Baked Manila Clams: A medium bowl supplied baked clams ($8) that were fresh, moist and tender. I liked that they were presented in the shell above the layer of sauce that was confined to the bottom of the bowl, allowing each guest to decide whether to dip or not. I didn't like that many (about a third) of the clam shells were empty, but the missing clams were fished out of the bottom easily enough. So thick and full bodied—more than making up for the oomph missing from the shrimp—that it would never be called mere broth, the sauce was one of the highlights of the meal. More of a brick color than the chocolate sauce, this one similarly combined sweet and heat, more compellingly so. I’d recommend serving grilled bread along with it to soak up the last drops.
Shortribs: The three boneless rib hunks atop whipped sweet potatoes looked more like cupcakes (Drake’s cream cups, circa 1976 to be exact) than meat, but there was no chocolate here. Each beef portion had a sandy topping that was neither nuts nor rub. Whatever it was, it brought color and texture contrast to the equation, but not much flavor. The beef was very tender but very dry, much drier than any shortrib has a right to be, making the bok choy the best element of the dish.
Red Chile Glazed Sea Bass: This entrée ($24) stood minimally adorned, with only the lightest of brushed-on glaze (and extra stripes on the plate for optional dipping) to accent the natural flavor of the fish. Like two of the dishes before it, the glaze combined heat and sweet, but this time with a much thinner, much more restrained application. The tender fish had a nice bounciness instead flakiness. I think it was cooked perfectly, but I also think it was monkfish, not sea bass. The bumpy, snappy mouthfeel and neutral flavor were dead giveaways. I still would have ordered this dish had it been listed as monkfish, but still.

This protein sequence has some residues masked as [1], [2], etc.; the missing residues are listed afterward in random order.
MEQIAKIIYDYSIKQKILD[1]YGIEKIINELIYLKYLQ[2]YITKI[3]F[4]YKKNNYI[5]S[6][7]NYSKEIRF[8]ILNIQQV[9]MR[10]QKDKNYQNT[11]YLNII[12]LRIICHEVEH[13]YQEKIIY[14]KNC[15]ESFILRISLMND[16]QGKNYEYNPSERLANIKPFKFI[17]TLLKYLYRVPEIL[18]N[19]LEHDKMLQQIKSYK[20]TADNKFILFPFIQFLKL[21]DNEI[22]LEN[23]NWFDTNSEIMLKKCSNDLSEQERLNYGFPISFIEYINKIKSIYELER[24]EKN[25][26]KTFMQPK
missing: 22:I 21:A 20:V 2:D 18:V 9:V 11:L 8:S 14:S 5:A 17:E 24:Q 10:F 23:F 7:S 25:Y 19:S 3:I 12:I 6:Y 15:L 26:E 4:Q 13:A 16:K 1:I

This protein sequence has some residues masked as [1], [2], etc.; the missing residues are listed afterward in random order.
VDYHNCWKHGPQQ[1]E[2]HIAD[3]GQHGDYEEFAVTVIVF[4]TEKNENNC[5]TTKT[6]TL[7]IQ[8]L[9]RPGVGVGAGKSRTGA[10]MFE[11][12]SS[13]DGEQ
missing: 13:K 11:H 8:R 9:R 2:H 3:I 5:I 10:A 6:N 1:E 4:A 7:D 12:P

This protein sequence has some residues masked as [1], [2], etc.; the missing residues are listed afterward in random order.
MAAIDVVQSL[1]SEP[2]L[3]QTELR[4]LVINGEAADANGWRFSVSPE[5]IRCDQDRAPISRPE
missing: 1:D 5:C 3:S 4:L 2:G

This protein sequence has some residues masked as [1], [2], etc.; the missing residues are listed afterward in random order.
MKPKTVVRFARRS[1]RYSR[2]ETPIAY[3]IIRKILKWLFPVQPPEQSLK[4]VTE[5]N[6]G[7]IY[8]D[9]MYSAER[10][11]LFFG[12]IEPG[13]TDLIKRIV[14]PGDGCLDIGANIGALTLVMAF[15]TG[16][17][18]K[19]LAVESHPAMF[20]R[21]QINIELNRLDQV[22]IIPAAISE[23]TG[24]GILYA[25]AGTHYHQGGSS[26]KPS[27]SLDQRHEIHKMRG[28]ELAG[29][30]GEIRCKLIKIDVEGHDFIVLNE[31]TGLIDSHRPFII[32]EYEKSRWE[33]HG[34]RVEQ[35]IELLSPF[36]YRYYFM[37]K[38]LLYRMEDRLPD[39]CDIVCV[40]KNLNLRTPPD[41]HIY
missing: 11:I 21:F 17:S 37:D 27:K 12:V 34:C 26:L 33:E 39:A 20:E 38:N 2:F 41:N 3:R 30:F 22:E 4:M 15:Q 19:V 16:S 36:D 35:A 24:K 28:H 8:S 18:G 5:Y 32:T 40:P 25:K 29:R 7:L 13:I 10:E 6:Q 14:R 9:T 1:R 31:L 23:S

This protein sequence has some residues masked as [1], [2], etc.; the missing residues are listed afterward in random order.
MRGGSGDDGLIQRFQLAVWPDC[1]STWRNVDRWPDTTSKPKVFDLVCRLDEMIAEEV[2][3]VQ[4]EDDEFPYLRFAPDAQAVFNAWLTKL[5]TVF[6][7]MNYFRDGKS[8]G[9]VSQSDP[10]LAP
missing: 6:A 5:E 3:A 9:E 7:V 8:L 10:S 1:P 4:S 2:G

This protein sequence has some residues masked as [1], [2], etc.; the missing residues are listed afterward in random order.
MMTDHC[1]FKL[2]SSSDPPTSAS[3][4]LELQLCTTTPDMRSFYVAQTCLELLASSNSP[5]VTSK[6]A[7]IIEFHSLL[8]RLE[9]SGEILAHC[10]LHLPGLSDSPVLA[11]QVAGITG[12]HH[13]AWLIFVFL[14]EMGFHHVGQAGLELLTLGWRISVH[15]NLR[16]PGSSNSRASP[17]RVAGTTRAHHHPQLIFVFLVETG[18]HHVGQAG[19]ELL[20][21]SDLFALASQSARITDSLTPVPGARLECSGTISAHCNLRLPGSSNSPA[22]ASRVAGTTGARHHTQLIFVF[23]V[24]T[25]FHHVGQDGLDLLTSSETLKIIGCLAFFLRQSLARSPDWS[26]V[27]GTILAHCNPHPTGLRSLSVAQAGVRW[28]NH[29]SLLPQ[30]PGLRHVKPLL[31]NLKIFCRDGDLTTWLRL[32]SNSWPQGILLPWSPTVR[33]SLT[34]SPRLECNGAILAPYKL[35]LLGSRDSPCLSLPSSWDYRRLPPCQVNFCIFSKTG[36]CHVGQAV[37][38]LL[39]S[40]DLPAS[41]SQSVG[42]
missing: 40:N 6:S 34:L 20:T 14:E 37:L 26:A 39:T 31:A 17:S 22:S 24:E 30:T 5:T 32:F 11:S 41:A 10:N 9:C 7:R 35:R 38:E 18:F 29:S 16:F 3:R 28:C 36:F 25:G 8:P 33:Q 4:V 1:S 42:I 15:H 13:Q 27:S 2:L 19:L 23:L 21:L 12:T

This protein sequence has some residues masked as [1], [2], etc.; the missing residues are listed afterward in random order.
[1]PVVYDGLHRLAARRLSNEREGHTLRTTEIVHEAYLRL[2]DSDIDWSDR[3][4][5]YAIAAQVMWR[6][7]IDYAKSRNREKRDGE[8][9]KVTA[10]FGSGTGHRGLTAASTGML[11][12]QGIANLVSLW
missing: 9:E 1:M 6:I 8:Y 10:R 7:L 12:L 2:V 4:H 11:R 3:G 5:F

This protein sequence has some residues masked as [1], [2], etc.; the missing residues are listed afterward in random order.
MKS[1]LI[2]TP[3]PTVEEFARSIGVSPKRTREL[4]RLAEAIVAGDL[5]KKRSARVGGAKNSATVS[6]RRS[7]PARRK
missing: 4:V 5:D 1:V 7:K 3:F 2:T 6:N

Chicken fried rice: More of a full fledged dish than the expected side, this portion was the equivalent of a large fried rice order at a Chinese restaurant. And the chicken chunks weren’t just accents but large enough (thumb size) to almost require cutting and numerous enough to account for about a third of the overall volume. The tradeoff was flavor: the sweet basil, chili and oyster sauce that sounded so good on the menu weren’t all that noticeable on the plate. If you value meat and portion size, this one’s a winner. If you value flavor, it’s a push.
Sugar Snap: Warm, crisp sugar snap peapods in an aluminum bucket were lightly oiled and heavily hit with chile pepper flakes and coarse salt. In a word, these were fantastic. Who would have thought that the best flavor/texture combination would be from a vegetable? On my next visit, I can see myself polishing off nothing more than an order or two of these at the bar with a cold beer as a chaser.
The Bottom Line
Not barbecue enough, not Asian enough and not consistent enough for me, but Ember Room showed intermittent flashes of success in a beautiful space. If you take advantage of the fixed price option, it's an affordable luxury.
Village Voice review of Ember Room
Yelp reviews of Ember Room
Urbanspoon reviews of Ember Room